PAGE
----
Well, actually, that should be abdominal lymph node. Or perhaps deep pelvic lymph node from hell. Wherever it is, it is starting to really annoy me.
I first noticed the Abominable Lymph Node (ALN) in February 2005. I was laying on the sofa reading a nonfiction book, 50 Acres and a Poodle, about a woman who says goodbye to city life and moves to a Green Acres-type place. Her boyfriend develops a strange pain in his abdomen, which turns out to be a tumor on the intestine.
The ALN was then only noticeable when I lay flat on my back; there was just a slight sensation of pressure near my left hip, nothing painful. If I lay on my side, or stood up, or sat in a chair, I did not notice it. Still, it was a new sensation, not unlike the new sensation the boyfriend in the book had begun to notice. And it definitely wasn’t normal.
“Oh, it’s probably just a lymph node,” I told myself as I read each page with increasing interest, my growing paranoia kept barely in check.
I convinced myself to get a CT scan just in case I was being blindsided by another health misfortune. After all, chronic lymphocytic leukemia had come as a complete surprise and I had no way of knowing if Pandora’s Box was still open, letting all sorts of nasty things out.
It turns out there was a happy ending to the book. The boyfriend’s tumor was benign. And there was a reasonably happy ending for me, too: it was just a node. I was about to start my second course of Rituxan therapy and I expected it to take care of the problem.
But four rounds of Rituxan later, the ALN was still there, though it had hardly earned its name at that point. As time went on I got used to it. The pressure increased almost imperceptibly. When I started eight rounds of Rituxan in October 2005, I hoped that might take care of it. No such luck.
During the early part of this year, the ALN grew from a minor sensation to a slight bother. I would notice it when sleeping on my right side, and when sitting. When Marilyn and I drove to Columbus, Ohio to see Dr. John Byrd, it was there -- not especially troublesome but present nonetheless. I asked Byrd about it, and he stuck his hand into the flesh next to my left hip and said, matter-of-factly and without any concern, “Yes, you have some deep pelvic lymph nodes.”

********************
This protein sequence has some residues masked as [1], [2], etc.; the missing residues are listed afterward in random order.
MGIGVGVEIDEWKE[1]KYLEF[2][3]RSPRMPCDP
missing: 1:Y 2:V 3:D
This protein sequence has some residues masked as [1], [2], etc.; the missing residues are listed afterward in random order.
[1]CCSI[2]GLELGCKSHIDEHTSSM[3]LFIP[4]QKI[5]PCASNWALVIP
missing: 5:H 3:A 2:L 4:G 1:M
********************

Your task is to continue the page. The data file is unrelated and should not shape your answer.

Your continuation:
I asked Byrd whether I needed CT scans to monitor those and other nodes, and he said it wasn’t necessary. If, for example, a node were pressing on a kidney and becoming a problem, it would show up in the creatinine numbers on a chem panel.
My chem panels before and since have been marvels of normalcy. Whatever the ALN is pressing on, it apparently isn’t all that important. But it is noticeable, and during the last week or so it has entered the realm of chronic pain. Not horrible nerve-shooting-down-the-leg pain, which I have heard about in CLL. Just pressing and pressing and pressing, noticeable no matter where I sit, stand, or lay. I am not sure what water torture is like, but this could be similar. For the first time this past week I couldn’t sleep because of the pain and had to take an ibuprofen.
Now I realize that in the grand scheme of chronic pain this is nothing. It is not interfering with my life and daily business, just making things more uncomfortable. I rather enjoy ibuprofen and that will work for awhile, I suppose, but it is not a solution. Neither is asking my doctor for percocet or oxycontin. I can enjoy a few hours of spaciness as much as anyone, but it is not a way to live one’s life. I suppose there is acupuncture, or perhaps hypnosis, but these are, again, temporary solutions to a problem that will only get worse.
So the ALN has done what I have been expecting one of these days to happen: it is the symptom that heralds the end of watch and wait. The ALN is the other shoe that finally dropped. Nodes, abominable and otherwise, appear to be my major symptom. My hemoglobin and platelets are still well within normal with no downward trend, meaning that marrow impaction is not an issue. (In fact, my latest CBC shows platelets going up.) I still have no B symptoms. Just a very thick neck (to match my thick skull) and a rather distended abdomen.
What is the aim of treatment? To reduce the nodes (and tamp the disease back down again). And to do this as part of my near-term treatment strategy. That strategy, simply put, is to use HuMax-CD20 when it arrives on the market, perhaps in 2008. My goal is to get from here to there, and then to use HuMax for as long as I can. Burn no bridges, play for time, the same old song, now with rhyme!
I meet with my local hem/onc later this month to formulate a treatment plan. What exactly that is yet, I don’t know. But it will involve Rituxan and very likely something else. The Abominable Lymph Node has got to go.
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